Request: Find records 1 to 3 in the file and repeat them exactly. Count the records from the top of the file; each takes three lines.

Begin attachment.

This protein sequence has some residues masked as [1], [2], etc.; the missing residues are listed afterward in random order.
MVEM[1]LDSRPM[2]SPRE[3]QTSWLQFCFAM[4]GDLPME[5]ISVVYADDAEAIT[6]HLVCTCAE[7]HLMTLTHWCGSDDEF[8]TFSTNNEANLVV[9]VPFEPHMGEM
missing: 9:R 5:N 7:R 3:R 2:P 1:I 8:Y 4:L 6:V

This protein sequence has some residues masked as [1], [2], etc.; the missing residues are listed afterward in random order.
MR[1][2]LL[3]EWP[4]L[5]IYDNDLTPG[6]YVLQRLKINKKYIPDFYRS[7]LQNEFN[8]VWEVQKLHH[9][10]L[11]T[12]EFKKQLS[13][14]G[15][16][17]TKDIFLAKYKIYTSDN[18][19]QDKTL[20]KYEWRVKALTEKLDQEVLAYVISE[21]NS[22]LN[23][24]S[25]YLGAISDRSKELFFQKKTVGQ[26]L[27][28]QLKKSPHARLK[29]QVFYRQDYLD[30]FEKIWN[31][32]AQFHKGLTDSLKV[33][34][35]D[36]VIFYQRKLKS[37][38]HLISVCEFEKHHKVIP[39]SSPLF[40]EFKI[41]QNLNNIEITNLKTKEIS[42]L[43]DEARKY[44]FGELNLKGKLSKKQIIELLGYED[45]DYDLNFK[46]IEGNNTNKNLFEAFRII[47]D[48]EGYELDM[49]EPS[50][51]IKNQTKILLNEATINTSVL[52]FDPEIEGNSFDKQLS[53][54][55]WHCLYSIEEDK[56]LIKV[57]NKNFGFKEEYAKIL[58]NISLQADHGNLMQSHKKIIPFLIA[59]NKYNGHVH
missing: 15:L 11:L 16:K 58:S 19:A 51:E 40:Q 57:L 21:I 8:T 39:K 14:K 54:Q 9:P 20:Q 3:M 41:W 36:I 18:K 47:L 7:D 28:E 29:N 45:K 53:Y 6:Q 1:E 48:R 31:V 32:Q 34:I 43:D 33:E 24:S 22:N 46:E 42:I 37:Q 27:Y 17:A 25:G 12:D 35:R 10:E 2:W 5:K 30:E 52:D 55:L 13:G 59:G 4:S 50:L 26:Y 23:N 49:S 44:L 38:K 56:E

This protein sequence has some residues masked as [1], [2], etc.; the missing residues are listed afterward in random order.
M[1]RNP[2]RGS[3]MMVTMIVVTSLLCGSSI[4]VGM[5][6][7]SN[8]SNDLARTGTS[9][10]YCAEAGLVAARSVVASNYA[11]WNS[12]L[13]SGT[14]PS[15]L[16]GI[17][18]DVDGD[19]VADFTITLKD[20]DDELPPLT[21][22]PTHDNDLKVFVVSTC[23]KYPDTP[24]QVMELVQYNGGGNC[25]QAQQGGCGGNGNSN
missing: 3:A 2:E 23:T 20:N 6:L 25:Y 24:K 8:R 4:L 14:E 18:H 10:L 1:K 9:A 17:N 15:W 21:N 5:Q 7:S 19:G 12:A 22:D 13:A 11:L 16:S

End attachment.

This protein sequence has some residues masked as [1], [2], etc.; the missing residues are listed afterward in random order.
MVEM[1]LDSRPM[2]SPRE[3]QTSWLQFCFAM[4]GDLPME[5]ISVVYADDAEAIT[6]HLVCTCAE[7]HLMTLTHWCGSDDEF[8]TFSTNNEANLVV[9]VPFEPHMGEM
missing: 9:R 5:N 7:R 3:R 2:P 1:I 8:Y 4:L 6:V

This protein sequence has some residues masked as [1], [2], etc.; the missing residues are listed afterward in random order.
MR[1][2]LL[3]EWP[4]L[5]IYDNDLTPG[6]YVLQRLKINKKYIPDFYRS[7]LQNEFN[8]VWEVQKLHH[9][10]L[11]T[12]EFKKQLS[13][14]G[15][16][17]TKDIFLAKYKIYTSDN[18][19]QDKTL[20]KYEWRVKALTEKLDQEVLAYVISE[21]NS[22]LN[23][24]S[25]YLGAISDRSKELFFQKKTVGQ[26]L[27][28]QLKKSPHARLK[29]QVFYRQDYLD[30]FEKIWN[31][32]AQFHKGLTDSLKV[33][34][35]D[36]VIFYQRKLKS[37][38]HLISVCEFEKHHKVIP[39]SSPLF[40]EFKI[41]QNLNNIEITNLKTKEIS[42]L[43]DEARKY[44]FGELNLKGKLSKKQIIELLGYED[45]DYDLNFK[46]IEGNNTNKNLFEAFRII[47]D[48]EGYELDM[49]EPS[50][51]IKNQTKILLNEATINTSVL[52]FDPEIEGNSFDKQLS[53][54][55]WHCLYSIEEDK[56]LIKV[57]NKNFGFKEEYAKIL[58]NISLQADHGNLMQSHKKIIPFLIA[59]NKYNGHVH
missing: 15:L 11:L 16:K 58:S 19:A 51:E 40:Q 57:L 21:I 8:T 39:K 14:K 54:Q 9:P 20:Q 3:M 41:W 36:I 18:K 47:L 7:D 28:E 29:N 45:K 53:Y 6:Q 1:E 48:R 31:V 32:Q 34:I 43:D 33:E 24:S 22:N 46:E 42:I 37:Q 27:Y 17:A 25:G 12:D 35:R 10:E 2:W 5:K 30:E 52:D 55:L 13:G 59:G 4:S 50:L 26:Y 23:N 49:S 44:L 38:K 56:E

This protein sequence has some residues masked as [1], [2], etc.; the missing residues are listed afterward in random order.
M[1]RNP[2]RGS[3]MMVTMIVVTSLLCGSSI[4]VGM[5][6][7]SN[8]SNDLARTGTS[9][10]YCAEAGLVAARSVVASNYA[11]WNS[12]L[13]SGT[14]PS[15]L[16]GI[17][18]DVDGD[19]VADFTITLKD[20]DDELPPLT[21][22]PTHDNDLKVFVVSTC[23]KYPDTP[24]QVMELVQYNGGGNC[25]QAQQGGCGGNGNSN
missing: 3:A 2:E 23:T 20:N 6:L 25:Y 24:K 8:R 4:L 14:E 18:H 10:L 1:K 9:A 17:N 15:W 21:N 5:Q 7:S 19:G 12:A 22:D 13:A 11:L 16:S